Fins, well without fins you are going to stay pretty still on your next diving or snorkelling trip. Fins are available in full or open foot or sometimes called open heel, but generally in tropic water such as scuba diving or snorkelling in Kota Kinabalu full foot is just perfect.
If you are regularly having to walk on rocks or uneven surfaces on the way to your dive or snorkel trip, then open heel fins with neoprene booties are the best choice. The neoprene booties are made from the same material as your scuba diving wet suit and therefore offer you protection as well as insulation against the cold. They generally have zippers on the inside faces for easy donning.
Fins or flippers?
Fins or swimfins as they are still referred to as were first born back in 1914… The modern swimfins are a concept from the Frenchman Louis de Corlieu a Lieutenant Commander in the French Navy. De Corlieu in 1914 made a demonstration of his first prototype to a group of navy officers. Within this group was Yves le Prieur who, years later invented an early model of a scuba set in 1926. In 1924 De Corlieu left the French Navy to fully devote himself to his new creation. By April 1933 he had registered a patent, number 767013 which in addition to two fins for the feet also included hand versions, two spoon-shaped fins. The equipment was described as propulseurs de natation et de sauvetage – which can be translated literally as a swimming and rescue propulsion device.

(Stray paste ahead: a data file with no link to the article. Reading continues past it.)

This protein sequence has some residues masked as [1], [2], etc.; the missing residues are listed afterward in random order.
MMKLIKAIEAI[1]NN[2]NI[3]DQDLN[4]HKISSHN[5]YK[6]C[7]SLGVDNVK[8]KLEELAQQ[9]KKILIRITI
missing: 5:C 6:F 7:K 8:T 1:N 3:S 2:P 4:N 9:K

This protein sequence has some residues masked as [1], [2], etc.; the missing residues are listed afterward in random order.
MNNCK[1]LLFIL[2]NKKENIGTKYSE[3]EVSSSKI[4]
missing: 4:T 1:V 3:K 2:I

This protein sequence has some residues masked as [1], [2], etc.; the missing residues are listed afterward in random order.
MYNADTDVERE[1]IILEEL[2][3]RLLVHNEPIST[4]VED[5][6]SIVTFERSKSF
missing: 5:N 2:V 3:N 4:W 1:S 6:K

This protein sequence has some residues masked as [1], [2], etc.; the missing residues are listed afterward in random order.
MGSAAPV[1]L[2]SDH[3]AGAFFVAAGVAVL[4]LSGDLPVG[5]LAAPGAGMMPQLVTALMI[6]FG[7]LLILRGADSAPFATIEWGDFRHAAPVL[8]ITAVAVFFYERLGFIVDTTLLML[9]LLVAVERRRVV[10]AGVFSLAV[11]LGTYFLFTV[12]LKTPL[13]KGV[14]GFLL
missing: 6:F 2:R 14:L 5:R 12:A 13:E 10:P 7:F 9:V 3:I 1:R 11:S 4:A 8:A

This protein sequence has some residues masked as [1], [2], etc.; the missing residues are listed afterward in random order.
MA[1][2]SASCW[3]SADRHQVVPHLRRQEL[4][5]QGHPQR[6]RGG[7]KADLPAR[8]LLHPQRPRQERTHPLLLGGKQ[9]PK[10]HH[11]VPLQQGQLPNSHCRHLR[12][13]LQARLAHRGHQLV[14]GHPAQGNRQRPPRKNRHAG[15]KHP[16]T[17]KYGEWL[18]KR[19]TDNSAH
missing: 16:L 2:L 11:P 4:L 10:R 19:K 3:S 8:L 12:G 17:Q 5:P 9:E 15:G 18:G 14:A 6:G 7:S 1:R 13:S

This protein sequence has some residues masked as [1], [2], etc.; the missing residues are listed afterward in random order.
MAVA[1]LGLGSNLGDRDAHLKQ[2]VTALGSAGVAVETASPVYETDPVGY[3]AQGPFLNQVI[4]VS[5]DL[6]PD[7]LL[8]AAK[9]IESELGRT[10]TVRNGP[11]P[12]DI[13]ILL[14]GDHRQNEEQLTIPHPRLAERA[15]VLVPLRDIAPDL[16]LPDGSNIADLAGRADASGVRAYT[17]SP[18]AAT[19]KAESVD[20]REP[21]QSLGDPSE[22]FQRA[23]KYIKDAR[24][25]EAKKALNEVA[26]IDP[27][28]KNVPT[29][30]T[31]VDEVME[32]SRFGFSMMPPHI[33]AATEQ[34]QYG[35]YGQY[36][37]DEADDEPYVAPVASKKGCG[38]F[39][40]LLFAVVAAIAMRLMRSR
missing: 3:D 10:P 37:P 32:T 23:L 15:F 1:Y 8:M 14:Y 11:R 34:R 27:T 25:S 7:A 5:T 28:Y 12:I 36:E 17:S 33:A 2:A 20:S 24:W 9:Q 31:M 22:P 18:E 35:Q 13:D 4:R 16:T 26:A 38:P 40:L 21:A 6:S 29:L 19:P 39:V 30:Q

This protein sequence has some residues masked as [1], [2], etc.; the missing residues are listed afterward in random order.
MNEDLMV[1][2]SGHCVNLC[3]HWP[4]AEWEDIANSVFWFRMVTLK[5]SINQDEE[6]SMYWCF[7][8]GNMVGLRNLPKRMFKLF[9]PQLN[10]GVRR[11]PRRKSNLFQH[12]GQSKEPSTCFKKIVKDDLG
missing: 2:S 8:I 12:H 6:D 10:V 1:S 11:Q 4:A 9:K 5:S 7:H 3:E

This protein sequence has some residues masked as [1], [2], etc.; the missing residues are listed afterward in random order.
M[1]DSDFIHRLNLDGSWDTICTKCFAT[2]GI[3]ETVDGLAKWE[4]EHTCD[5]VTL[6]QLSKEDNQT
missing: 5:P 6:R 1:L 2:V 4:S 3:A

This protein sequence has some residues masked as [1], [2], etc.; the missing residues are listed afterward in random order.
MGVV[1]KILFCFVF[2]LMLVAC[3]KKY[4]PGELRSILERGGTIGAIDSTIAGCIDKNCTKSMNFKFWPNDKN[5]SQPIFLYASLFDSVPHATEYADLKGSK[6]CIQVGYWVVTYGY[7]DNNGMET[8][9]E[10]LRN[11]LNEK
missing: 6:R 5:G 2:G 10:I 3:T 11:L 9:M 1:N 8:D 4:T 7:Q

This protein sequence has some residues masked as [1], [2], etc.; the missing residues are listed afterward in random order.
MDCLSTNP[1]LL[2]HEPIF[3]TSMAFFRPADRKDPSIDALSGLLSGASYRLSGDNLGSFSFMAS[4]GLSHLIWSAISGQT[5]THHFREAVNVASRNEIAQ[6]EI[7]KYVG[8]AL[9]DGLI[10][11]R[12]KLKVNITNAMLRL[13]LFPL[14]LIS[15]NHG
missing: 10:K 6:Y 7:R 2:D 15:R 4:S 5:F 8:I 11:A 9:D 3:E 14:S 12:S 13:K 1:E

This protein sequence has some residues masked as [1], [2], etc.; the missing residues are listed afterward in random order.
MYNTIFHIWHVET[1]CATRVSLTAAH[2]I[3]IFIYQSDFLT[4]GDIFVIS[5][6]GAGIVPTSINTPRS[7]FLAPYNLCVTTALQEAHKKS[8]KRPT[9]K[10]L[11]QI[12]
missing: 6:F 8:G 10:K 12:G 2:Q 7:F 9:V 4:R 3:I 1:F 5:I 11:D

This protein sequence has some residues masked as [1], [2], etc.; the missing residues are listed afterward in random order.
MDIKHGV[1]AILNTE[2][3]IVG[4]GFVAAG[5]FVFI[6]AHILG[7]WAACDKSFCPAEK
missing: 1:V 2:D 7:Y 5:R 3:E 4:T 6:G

Which ones are for me? So many fins to choose from for my Sabah adventure
As with all equipment, it evolves into different variants to suit specific activities – Fins are known different. Your recreational snorkeler generally likes to use lightweight flexible fins. Whilst free divers prefer extremely long fins for efficient use of energy. However scuba divers can not survive without large wide fins to help overcome the water resistance caused by all their chunky diving gear. But they need to be short enough to allow an acceptable amount of manoeuvrability. Ocean swimmers such as bodysurfers or lifeguards prefer smaller designs. This way they tend to stay on their feet when moving through large surf. Plus when out of the water make walking on the beach is less foolish-looking.
Sports below the surface, such as underwater hockey or even underwater rugby tend to use either full-foot or open-heel fins. Because of the nature of the activity, it is a playoff between design, style and shape against manoeuvrability and performance. Carbon fibre blades are often popular at higher levels of competition. Above all the fins must be safe and have no sharp edges that could injure other competitors.